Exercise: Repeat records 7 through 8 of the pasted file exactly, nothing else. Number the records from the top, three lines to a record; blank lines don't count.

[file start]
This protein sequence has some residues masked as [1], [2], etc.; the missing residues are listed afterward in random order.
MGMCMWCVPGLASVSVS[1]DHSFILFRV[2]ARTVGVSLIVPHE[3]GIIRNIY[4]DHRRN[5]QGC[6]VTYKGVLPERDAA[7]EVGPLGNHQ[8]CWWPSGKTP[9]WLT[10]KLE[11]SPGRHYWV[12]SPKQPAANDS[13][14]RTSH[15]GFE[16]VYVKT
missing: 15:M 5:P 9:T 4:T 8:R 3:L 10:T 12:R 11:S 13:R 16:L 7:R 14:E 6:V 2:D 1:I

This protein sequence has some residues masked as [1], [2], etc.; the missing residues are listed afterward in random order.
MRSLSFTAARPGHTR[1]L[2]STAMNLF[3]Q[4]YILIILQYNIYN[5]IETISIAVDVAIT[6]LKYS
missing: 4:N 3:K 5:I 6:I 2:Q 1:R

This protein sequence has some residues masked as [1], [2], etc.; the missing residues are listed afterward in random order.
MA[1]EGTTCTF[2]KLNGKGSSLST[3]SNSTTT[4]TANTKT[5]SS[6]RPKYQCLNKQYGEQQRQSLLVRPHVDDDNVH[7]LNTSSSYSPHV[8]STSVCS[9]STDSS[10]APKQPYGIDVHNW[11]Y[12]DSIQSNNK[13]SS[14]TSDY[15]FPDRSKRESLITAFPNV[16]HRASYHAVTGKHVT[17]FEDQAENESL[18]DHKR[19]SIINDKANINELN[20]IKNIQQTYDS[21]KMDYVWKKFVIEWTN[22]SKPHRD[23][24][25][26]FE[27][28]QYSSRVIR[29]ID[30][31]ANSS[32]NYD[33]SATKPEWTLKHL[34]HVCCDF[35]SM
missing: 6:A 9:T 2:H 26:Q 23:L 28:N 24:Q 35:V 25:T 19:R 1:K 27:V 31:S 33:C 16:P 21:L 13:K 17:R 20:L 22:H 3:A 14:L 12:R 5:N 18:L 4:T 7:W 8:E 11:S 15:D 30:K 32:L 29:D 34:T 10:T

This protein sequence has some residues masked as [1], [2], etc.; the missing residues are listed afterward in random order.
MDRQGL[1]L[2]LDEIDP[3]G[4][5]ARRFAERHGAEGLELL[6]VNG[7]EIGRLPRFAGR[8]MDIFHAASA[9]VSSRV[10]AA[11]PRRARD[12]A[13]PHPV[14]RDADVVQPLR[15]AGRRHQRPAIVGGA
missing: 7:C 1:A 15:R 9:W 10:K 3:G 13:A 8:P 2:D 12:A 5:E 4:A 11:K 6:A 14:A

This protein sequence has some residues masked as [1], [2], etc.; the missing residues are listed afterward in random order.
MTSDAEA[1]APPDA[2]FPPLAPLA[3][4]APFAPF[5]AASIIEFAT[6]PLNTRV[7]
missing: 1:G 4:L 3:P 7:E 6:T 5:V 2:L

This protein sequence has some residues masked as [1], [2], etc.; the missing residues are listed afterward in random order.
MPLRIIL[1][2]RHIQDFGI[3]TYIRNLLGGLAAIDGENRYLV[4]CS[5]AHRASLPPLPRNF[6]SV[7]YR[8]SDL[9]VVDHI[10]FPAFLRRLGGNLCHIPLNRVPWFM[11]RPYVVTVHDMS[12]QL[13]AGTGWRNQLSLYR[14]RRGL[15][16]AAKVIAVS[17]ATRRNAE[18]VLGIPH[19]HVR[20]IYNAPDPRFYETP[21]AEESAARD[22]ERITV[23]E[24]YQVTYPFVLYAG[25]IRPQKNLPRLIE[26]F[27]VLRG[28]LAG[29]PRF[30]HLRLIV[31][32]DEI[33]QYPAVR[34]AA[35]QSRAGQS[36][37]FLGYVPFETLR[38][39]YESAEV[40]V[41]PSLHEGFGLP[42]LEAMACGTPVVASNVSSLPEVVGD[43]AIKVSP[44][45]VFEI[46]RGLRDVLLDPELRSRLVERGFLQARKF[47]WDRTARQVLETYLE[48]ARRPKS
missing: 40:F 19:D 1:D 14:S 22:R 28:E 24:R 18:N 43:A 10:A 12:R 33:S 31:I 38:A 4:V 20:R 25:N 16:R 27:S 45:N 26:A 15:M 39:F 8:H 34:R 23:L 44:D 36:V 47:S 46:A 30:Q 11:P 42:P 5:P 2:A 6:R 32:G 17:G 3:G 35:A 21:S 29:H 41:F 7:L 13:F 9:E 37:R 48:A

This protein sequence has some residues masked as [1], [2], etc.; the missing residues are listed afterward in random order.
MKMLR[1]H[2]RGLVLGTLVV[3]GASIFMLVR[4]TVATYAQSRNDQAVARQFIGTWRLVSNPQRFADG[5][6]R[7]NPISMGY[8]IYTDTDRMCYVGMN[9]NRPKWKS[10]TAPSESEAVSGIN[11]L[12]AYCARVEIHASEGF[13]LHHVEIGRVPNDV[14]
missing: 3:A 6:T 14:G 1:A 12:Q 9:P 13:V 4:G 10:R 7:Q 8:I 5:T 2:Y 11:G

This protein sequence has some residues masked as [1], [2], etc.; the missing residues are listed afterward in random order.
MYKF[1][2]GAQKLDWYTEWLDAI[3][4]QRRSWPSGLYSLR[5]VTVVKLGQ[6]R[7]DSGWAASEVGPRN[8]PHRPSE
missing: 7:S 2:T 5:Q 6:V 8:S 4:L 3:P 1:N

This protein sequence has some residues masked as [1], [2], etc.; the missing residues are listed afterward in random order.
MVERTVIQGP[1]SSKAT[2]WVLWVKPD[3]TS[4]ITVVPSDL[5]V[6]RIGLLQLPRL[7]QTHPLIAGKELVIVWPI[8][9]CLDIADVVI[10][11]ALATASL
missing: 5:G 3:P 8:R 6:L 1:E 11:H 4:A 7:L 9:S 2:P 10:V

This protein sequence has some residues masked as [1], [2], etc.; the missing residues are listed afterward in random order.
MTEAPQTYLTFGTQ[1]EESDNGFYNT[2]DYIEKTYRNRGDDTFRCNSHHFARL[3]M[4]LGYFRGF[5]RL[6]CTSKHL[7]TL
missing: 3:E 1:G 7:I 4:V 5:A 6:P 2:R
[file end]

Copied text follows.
This protein sequence has some residues masked as [1], [2], etc.; the missing residues are listed afterward in random order.
MKMLR[1]H[2]RGLVLGTLVV[3]GASIFMLVR[4]TVATYAQSRNDQAVARQFIGTWRLVSNPQRFADG[5][6]R[7]NPISMGY[8]IYTDTDRMCYVGMN[9]NRPKWKS[10]TAPSESEAVSGIN[11]L[12]AYCARVEIHASEGF[13]LHHVEIGRVPNDV[14]
missing: 3:A 6:T 14:G 1:A 12:Q 9:P 13:V 4:G 10:R 7:Q 8:I 5:T 2:Y 11:G

This protein sequence has some residues masked as [1], [2], etc.; the missing residues are listed afterward in random order.
MYKF[1][2]GAQKLDWYTEWLDAI[3][4]QRRSWPSGLYSLR[5]VTVVKLGQ[6]R[7]DSGWAASEVGPRN[8]PHRPSE
missing: 7:S 2:T 5:Q 6:V 8:S 4:L 3:P 1:N